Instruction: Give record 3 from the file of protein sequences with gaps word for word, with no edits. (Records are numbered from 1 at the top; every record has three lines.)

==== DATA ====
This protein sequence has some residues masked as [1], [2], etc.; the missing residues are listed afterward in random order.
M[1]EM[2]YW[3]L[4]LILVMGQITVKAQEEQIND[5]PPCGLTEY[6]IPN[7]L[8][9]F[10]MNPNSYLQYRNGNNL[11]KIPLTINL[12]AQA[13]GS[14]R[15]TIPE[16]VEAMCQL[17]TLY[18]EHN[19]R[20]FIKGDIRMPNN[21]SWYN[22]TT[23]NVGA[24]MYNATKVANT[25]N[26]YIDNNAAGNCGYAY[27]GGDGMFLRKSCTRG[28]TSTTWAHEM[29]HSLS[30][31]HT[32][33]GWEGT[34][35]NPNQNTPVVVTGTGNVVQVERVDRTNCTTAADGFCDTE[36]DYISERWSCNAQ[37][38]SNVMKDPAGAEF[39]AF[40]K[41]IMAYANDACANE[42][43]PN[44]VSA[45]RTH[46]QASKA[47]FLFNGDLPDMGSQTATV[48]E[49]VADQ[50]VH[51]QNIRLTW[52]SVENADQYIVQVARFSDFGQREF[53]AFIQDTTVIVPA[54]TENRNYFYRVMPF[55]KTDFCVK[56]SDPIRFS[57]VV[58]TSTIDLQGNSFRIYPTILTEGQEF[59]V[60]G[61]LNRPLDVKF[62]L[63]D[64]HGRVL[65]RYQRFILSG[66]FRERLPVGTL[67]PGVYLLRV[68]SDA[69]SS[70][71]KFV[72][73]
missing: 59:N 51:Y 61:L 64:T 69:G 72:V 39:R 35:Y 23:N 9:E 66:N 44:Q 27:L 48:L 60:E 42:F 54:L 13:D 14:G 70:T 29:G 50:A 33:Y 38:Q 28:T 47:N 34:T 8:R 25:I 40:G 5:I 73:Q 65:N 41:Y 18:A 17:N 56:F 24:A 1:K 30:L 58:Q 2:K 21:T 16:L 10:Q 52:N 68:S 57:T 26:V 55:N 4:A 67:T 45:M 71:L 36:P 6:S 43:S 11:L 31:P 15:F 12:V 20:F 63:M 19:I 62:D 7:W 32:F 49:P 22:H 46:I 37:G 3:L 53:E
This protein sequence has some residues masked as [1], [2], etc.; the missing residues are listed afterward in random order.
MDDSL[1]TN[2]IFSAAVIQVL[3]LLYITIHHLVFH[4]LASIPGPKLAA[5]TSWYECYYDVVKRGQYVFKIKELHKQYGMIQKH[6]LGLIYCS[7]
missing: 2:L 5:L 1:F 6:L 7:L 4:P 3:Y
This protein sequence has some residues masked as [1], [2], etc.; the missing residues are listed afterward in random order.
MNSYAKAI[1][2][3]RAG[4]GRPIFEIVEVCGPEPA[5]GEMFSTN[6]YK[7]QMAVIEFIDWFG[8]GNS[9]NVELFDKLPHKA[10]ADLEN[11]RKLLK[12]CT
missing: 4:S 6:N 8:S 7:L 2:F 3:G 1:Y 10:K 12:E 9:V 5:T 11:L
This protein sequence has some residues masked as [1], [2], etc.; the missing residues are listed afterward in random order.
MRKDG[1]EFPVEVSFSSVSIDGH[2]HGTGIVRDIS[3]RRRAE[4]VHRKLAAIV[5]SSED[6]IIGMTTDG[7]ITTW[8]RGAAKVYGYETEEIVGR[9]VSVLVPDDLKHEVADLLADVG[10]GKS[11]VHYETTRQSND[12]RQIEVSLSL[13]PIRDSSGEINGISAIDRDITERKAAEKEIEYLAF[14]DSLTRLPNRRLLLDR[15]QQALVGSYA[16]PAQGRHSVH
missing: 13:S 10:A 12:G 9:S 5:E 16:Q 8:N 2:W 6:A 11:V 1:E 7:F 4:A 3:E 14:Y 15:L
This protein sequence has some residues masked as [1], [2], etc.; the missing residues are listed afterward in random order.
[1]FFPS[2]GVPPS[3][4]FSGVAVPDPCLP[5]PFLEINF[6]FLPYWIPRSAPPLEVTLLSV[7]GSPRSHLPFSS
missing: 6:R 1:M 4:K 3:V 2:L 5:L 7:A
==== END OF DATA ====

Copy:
This protein sequence has some residues masked as [1], [2], etc.; the missing residues are listed afterward in random order.
MNSYAKAI[1][2][3]RAG[4]GRPIFEIVEVCGPEPA[5]GEMFSTN[6]YK[7]QMAVIEFIDWFG[8]GNS[9]NVELFDKLPHKA[10]ADLEN[11]RKLLK[12]CT
missing: 4:S 6:N 8:S 7:L 2:F 3:G 1:Y 10:K 12:E 9:V 5:T 11:L